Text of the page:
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  • Workshop presentation
  • Open Access

Myocardial T1 mapping at 3.0T using inversion recovery FLASH readout

  • 1,
  • 1, 2 and
  • 1, 3
Journal of Cardiovascular Magnetic Resonance201517 (Suppl 1) :W2

https://doi.org/10.1186/1532-429X-17-S1-W2

  • Published:

Keywords

  • Balance Steady State Free Precession
  • Balance Steady State
  • Banding Artifact
  • MOLLI Sequence
  • Inversion Factor

Background

Myocardial T1 mapping methods such as modified Look-Locker inversion-recovery (MOLLI) typically use balanced steady state free precession (bSSFP) readout, which is known to be particularly sensitive to off resonance and thus limits its utility at higher field strengths. Fast low angle shot (FLASH) imaging is known to be more robust against susceptibility artifacts than bSSFP. However, the T1 mapping algorithms that have been developed for bSSFP readout are not directly applicable to FLASH-based T1 mapping sequences at 3.0T. We sought to develop a FLASH-based MOLLI T1 mapping technique for 3.0T and validate it on a cohort of healthy volunteers.

Methods

The FLASH-MOLLI sequence was developed by modifying the standard MOLLI sequence to use FLASH readout, incorporating a modified T1 estimation algorithm. The proposed algorithm calculates the one dimensional longitudinal signal evolution of the FLASH-MOLLI sequence based on Bloch equations, considering the incomplete inversion using inversion factor δ and the saturation effects of each RF excitation using apparent flip angle α. The 3-parameters (M0, T1, and α, assuming δ is known) or 4-parameters fitting can be performed by using the Levenberg-Marquardt algorithm such that the calculated signal matches best with the measured signal for each pixel.

The FLASH-MOLLI was evaluated against the standard bSSFP-MOLLI based on studies over six phantoms and 10 healthy volunteers in a 3.0T MR scanner, using the same 5-(3)-3 acquisition scheme. For T1 estimation, the proposed 3-parameters fitting was applied to FLASH-MOLLI, and the standard MOLLI fitting with inversion factor correction was applied to bSSFP-MOLLI. Reference T1 values of phantoms were determined by spin-echo experiments. The average inversion factors for phantoms and in vivo were determined by "FLASH-MOLLI+M0" with 4-parameters-fitting, which acquires additional M0 weighted image 5 seconds following the 5-(3)-3 acquisition. Based on results measured by the "FLASH-MOLLI+M0" sequence, the inversion factor was set to be 0.955 for phantom studies and 0.88 for in vivo studies for both the FLASH-MOLLI and bSSFP-MOLLI.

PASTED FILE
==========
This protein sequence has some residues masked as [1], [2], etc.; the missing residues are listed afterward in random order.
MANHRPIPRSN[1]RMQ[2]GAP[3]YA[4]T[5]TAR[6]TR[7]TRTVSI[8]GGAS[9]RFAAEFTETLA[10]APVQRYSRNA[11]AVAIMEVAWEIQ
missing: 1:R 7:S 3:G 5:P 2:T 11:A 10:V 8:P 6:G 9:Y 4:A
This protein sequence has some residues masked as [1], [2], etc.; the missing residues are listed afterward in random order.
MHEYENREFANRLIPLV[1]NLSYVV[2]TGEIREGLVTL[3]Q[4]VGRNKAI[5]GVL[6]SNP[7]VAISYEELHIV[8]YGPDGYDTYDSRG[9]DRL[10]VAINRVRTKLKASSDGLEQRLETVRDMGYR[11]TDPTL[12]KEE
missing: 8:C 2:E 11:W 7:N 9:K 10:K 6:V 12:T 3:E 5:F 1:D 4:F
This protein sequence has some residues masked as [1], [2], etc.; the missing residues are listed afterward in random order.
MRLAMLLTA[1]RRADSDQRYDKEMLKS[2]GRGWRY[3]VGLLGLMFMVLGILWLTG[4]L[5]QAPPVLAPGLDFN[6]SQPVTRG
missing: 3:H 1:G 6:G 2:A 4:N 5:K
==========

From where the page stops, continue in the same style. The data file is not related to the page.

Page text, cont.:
Results

In phantom studies, even after inversion factor correction, the standard bSSFP-MOLLI produced -82.4±39.8 ms T1 estimation error on average for T1 of 1203-1774 ms and heart rates (HRs) of 40-100 bpm. The FLASH-MOLLI approach reduced the average error to 11.5±26.7 ms (Fig.1). Based on data from 10 volunteers, the native myocardial T1 values by the FLASH-MOLLI were significantly greater than that by the standard bSSFP-MOLLI by 93.1±31.9 ms (1463.8±23.8 ms vs. 1370.7±22.8ms, p<0.001) at 3.0T. Compared to the standard bSSFP-MOLLI sequence, the FLASH-MOLLI sequence is less sensitive to off-resonance artifacts, and provide more accurate and homogeneous in vivo T1 estimations at 3.0T (Fig.2).
Figure 1
Figure 1

The T1 estimation error at different heart-rates by the FLASH-MOLLI and the standard bSSFP-MOLLI in phantom studies. Inversion factor of 0.955 was used in the FLASH-MOLLI T1 estimation and in the standard MOLLI for inversion factor correction. Compared to the standard MOLLI, FLASH-MOLLI yielded lower T1 estimation errors.

Figure 2
Figure 2

Example of raw bSSFP-MOLLI and FLASH-MOLLI images and T1 maps of the mid left ventricular short axis at 3.0T in a 27 year old male healthy volunteer (subject 1) and a 31 year old female healthy volunteer (subject 2). Acquired raw bSSFP-MOLLI images (first column) showed severe off-resonance artifacts in the inferior/ inferior lateral wall, while acquired raw FLASH-MOLLI images (second column) avoided the artefacts. Corresponding bSSFP-MOLLI T1 maps (third column) showed reduced and inhomogeneous T1 values in the same region (arrow indicated region). FLASH-MOLLI enabled more accurate and homogeneous T1 estimation by rendering off-resonance artifact obsolete.

Conclusions

The FLASH-MOLLI approach yields more accurate T1 estimation than the standard bSSFP-MOLLI, and eliminates the banding artifacts associated with bSSFP at 3.0T.

Funding

N/A.

Authors’ Affiliations

(1)
Department of Radiological Sciences, David Geffen School of Medicine, University of California, Los Angeles, CA, USA
(2)
Department of Medicine, Division of Cardiology, David Geffen School of Medicine, University of California, Los Angeles, CA, USA
(3)
Biomedical Physics Inter-Departmental Graduate Program, University of California, Los Angeles, CA, USA

Copyright

© Shao et al; licensee BioMed Central Ltd. 2015

This article is published under license to BioMed Central Ltd. This is an Open Access article distributed under the terms of the Creative Commons Attribution License (http://creativecommons.org/licenses/by/4.0), which permits unrestricted use, distribution, and reproduction in any medium, provided the original work is properly cited. The Creative Commons Public Domain Dedication waiver (http://creativecommons.org/publicdomain/zero/1.0/) applies to the data made available in this article, unless otherwise stated.

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